It's time for brands to worry about building personalised memories for their admirers and not get caught up in the ROI struggle.
A lot of agencies have decided to focus on what I would call 'the easy money' or 'the social media stuff'.
Is that the way we should look at it?
Is a topical post, thought of the day or a content bucket which is irrelevant to a brand going to resolve your marketing challenges?
Is it helping us re-shape businesses? Is it making you happy as a thinker?
By the end of this decade, 85 per cent of customer relationships with a brand will lack any human interaction; in that case, a dynamic and personalised interaction will be crucial.
It's time for us to worry about building personalised memories for our admirers rather than building only ROI-specific campaigns.
If brands don't change now, then they will be in trouble in the near future.
Content that is worth watching plays a vital role here. Stories needs to be built by understanding the emotional intelligence of our audience. Modern day storytelling is the complete opposite of traditional storytelling. Traditional storytelling conveys the core message at the end, while in modern mediums, we could put the core message at the beginning, as a hook to ensure people watch it further. Thus, the first 10 seconds of our content are very important.
Power of Conversation
In my opinion, we're already late in leveraging the full potential of conversations. It's a powerful medium that has the power to spread your story, just like fire.
It's got the power to initiate a healthy conversation about your brand and its admirers.
It's as simple as: When people talk about your brand, your brand grows.
We should focus on creating content which is worth watching, rather than on creating 'disposable content'. The question is - How will we do it?
There is a lot that social media can do to help create curiosity among consumers and brands.
The responsibility, of building a seamless integration of brands with the beauty of conversations in social media, lies with us.
Deciding on what zone the conversation should go into plays a meat-and-potato situation here.
Mine of Insights
Apart from conversations around content, social media is a colossal mine with exceptional insights. I read somewhere: 'Social media is about sociology and psychology more than technology'. It's true; we can understand our consumers' psychology on these platforms.... in other words, behavioural patterns from the brand page itself. This information can be adopted as proof of our creative processes, by tracing a behavioural pattern from the social space itself.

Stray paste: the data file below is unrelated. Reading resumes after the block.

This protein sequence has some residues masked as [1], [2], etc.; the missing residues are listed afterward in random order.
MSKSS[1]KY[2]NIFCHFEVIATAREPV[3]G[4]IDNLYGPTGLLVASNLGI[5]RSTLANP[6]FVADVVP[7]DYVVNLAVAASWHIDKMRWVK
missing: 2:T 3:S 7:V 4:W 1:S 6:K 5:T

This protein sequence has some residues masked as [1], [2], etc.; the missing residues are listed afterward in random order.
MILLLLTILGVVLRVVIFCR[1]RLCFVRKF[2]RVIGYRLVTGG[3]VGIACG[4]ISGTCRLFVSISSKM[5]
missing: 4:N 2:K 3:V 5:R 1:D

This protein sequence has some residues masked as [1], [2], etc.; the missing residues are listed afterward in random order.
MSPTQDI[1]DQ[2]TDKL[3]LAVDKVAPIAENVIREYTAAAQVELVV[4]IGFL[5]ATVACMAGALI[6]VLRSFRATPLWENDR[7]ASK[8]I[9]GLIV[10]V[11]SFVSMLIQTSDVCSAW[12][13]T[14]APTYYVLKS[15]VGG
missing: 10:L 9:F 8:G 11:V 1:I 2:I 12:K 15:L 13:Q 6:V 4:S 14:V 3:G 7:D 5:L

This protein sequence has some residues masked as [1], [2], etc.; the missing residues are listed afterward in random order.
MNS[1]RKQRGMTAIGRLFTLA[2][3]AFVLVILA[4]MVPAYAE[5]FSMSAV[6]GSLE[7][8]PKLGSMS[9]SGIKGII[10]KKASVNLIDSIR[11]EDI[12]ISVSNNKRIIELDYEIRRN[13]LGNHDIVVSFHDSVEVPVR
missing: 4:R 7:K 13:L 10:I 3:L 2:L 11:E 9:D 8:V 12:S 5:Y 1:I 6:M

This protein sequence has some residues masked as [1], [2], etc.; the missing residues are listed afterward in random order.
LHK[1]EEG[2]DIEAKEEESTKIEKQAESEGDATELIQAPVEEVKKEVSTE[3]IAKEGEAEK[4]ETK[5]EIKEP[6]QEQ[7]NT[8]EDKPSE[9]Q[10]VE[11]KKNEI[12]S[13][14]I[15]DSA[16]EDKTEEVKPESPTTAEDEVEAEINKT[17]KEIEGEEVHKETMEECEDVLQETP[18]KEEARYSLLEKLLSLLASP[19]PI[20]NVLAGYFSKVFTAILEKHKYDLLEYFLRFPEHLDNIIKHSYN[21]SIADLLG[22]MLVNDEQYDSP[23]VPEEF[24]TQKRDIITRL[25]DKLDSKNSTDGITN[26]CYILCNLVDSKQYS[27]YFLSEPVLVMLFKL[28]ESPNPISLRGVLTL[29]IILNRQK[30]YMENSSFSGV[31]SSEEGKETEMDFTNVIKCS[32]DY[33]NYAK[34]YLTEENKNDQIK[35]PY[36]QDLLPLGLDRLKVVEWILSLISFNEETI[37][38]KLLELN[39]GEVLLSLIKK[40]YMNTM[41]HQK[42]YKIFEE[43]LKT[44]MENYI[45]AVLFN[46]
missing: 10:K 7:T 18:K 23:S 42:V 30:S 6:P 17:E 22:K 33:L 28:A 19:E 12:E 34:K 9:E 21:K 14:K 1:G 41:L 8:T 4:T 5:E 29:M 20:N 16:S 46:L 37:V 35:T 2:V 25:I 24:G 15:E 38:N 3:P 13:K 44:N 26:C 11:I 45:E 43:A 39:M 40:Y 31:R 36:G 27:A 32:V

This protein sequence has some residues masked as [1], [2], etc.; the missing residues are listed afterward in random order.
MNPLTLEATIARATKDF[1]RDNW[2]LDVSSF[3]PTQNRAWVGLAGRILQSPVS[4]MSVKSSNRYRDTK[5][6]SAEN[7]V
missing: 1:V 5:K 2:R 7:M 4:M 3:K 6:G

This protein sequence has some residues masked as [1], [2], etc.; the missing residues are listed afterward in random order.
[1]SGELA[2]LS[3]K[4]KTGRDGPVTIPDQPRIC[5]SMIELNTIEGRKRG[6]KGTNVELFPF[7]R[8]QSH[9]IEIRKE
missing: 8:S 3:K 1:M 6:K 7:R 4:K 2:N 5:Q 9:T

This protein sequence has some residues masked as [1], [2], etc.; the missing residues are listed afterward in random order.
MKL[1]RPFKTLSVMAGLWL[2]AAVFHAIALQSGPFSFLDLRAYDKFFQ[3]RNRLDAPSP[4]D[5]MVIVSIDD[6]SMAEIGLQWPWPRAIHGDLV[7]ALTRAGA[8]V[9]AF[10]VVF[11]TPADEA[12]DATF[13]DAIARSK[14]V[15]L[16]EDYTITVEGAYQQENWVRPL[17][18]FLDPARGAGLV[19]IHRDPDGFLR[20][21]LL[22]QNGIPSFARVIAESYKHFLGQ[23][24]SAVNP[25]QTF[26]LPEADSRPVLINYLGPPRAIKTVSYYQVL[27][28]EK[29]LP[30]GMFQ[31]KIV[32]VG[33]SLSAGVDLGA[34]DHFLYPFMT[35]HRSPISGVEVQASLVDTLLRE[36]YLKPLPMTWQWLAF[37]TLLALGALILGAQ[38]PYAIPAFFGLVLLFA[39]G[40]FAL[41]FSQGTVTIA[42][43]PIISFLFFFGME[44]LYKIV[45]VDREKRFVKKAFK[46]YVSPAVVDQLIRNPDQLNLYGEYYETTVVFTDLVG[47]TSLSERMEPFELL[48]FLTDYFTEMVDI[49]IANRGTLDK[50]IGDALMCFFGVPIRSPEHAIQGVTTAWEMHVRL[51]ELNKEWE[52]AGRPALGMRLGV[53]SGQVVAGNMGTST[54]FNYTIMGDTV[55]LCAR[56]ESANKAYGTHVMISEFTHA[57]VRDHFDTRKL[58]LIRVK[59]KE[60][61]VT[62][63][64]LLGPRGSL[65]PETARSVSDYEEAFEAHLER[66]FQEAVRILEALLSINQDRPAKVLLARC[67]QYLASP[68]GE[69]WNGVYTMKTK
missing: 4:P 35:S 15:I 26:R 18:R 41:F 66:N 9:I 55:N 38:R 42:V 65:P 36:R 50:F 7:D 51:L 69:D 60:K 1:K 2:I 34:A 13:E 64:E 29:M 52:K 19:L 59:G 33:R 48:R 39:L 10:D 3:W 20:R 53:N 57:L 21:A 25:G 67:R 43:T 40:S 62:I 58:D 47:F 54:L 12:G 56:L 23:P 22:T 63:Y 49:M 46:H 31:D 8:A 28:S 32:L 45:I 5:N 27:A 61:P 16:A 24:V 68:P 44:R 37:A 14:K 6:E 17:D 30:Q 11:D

Browsing habits play a vital role in social media too. Primarily there are three kinds of browsing habits - 1) I'm in hurry. 2) I've a little more time. 3) I've enough time.
Formats should change basis these habits. For example, a 10-second video or GIF will be the best bet for a 'I'm in hurry' kind of audience.
If a certain percentage of admirers express minimum on a brand page, say if they react to our communication with just one word, we can jump to a conclusion that the audience is not expressive, which means they are not an evolved audience. In this case, as creators we should think about an 'in the face' type of communication which can entertain them quickly. Evolved users express more, hence they will put across their point of view in a far more evolved way.
There are enough exit points in social media, so every second matters to us.
The attention span of humans is getting shorter. As per a study by Microsoft, in 2000, it was 12 seconds... now it's close to eight seconds.
You will be excited to know that a goldfish's attention span is just nine seconds; the human brain is fast, really fast. From a consumption point of view, we absorb content quickly and retain it quickly as well. People can look at and process content faster on a mobile device than on a desktop computer, recalling content after seeing it for just a quarter of a second. And it's no surprise that the younger the demographic, the faster the speed.
I feel the advertising side of social media is yet to enter the experiment stage.
(Anish Varghese, national creative director, Isobar India)